Design patterns do however allow for reuse of code fragments or modules or configurations of existing components. However, this may require other disciplines and recognition of an inventory or architecture of constituent parts that make up the whole finished product.
Most non-trivial designed things (products or services) benefit from early modelling of the requirements, the design or a [nearly] finished product to demonstrate (‘demo mode’) or test particular features or capabilities of interest.
There are many different types of prototype or model produced at different stages of a product’s development lifecycle. Software as an intangible product offers much more scope for multiple build-review-modify cycles.
Low- and high-tech prototypes are an essential part of the design process. Although the terms are flexible, low tech is likely to be a visual mock-up or wire-frame of the finished product with very little functionality ‘under the bonnet’. A high-tech prototype may look indistinguishable from a fully working product, but may be lacking full connectivity or build quality and may not meet non-functional requirements.
If a product or service is essentially ‘finished’ it may undergo internal (alpha) or selected external (beta) testing. Depending on the audience and expectations of the production roll-out it may be a trial, intended as a proof of concept (POC) or proof of approach for a process – essentially an extension of testing in live use.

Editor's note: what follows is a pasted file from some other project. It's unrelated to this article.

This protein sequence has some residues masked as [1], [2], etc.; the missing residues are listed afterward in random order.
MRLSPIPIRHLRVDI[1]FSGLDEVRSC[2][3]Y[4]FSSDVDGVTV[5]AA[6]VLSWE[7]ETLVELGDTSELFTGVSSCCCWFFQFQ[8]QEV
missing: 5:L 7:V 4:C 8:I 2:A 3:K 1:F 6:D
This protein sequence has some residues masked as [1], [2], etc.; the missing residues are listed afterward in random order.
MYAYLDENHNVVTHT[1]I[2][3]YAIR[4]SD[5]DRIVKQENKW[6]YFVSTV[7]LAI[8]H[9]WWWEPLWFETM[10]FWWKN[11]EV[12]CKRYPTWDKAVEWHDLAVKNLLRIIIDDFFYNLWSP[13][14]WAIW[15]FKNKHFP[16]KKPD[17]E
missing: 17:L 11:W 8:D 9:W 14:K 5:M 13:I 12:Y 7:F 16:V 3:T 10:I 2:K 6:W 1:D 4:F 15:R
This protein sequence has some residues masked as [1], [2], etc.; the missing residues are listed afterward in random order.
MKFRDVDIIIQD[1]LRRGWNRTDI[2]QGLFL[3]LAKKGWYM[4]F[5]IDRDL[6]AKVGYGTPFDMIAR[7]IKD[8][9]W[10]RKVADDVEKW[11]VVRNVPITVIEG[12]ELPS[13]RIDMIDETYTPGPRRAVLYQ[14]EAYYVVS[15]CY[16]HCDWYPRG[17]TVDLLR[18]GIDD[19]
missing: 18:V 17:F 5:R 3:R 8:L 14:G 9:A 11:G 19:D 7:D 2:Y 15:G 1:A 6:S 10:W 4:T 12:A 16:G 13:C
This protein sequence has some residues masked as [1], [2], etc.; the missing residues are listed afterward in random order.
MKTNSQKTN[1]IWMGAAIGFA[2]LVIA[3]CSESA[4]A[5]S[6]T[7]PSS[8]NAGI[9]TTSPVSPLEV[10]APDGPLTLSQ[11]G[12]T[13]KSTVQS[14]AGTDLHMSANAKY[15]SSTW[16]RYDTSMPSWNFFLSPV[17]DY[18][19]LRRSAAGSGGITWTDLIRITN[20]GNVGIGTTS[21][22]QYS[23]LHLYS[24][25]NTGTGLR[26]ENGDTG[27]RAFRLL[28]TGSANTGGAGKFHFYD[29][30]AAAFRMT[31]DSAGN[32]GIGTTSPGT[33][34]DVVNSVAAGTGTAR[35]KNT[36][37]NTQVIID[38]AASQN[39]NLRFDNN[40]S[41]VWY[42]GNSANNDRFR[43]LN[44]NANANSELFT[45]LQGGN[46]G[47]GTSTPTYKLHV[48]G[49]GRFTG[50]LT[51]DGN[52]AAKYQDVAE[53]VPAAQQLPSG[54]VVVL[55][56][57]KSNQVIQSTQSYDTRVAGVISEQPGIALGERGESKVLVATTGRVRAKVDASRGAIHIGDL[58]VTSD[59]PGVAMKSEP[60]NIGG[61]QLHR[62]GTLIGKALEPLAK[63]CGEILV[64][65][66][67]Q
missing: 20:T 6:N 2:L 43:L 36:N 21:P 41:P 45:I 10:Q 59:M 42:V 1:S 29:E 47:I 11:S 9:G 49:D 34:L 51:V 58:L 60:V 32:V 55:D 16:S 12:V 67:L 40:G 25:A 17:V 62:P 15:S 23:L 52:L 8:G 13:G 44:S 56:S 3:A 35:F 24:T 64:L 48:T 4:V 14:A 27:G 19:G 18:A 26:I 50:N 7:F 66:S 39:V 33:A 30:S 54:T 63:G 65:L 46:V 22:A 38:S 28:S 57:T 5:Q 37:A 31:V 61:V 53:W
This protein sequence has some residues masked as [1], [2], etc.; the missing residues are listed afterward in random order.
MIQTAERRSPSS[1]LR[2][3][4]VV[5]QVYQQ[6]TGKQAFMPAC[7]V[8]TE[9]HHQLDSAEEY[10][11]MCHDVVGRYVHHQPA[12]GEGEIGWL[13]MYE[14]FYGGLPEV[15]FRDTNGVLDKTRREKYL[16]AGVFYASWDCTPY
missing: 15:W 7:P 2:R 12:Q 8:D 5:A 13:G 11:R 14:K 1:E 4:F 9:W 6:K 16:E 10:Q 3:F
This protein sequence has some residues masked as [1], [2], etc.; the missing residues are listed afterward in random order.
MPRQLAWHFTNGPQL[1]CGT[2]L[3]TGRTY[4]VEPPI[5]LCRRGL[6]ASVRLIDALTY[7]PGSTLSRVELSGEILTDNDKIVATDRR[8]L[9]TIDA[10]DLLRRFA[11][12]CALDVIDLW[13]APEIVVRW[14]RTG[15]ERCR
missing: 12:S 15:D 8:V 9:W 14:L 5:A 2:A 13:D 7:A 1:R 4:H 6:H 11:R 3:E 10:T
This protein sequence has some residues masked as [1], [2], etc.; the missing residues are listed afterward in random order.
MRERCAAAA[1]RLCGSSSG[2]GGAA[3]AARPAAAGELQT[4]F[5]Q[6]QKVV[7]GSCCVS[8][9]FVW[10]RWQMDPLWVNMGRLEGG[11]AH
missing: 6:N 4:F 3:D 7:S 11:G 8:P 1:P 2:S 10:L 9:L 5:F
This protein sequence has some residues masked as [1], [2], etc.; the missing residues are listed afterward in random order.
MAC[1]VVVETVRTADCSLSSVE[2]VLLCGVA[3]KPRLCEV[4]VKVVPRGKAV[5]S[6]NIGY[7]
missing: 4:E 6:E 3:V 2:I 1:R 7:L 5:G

Finally in this section one of the most important subsets of non-functional requirements that a designer needs to be concerned with, how usable an application or product is. Not only does your computer game, chair, smart phone or bridge need to work, but it must also be:
- Accessible to all potential users in different situations and environments,
- Intuitive and easy to use (or learn how to use),
- Provide the necessary feedback and messaging to the user,
- And many other criteria.
Usability or usability engineering (UX) is covered by its own IT element.
Earlier in this module I talked about a traditional sequential product development lifecycle with a discrete ‘Design’ stage. Increasingly in computing the design is absorbed as part of [software] development, although there are specialisms such as graphical design (design and production of illustrations and artwork) and User Interface/usability design. There are also domain experts involved in architecture, network and database design, for example, which are closer to [hard] engineering disciplines.
I hope you found this interesting? If so, you may want to read about Requirements that traditionally precede design, or Development and Testing that follow. Despite a tendency to try to squeeze these separate activities together, good design still matters.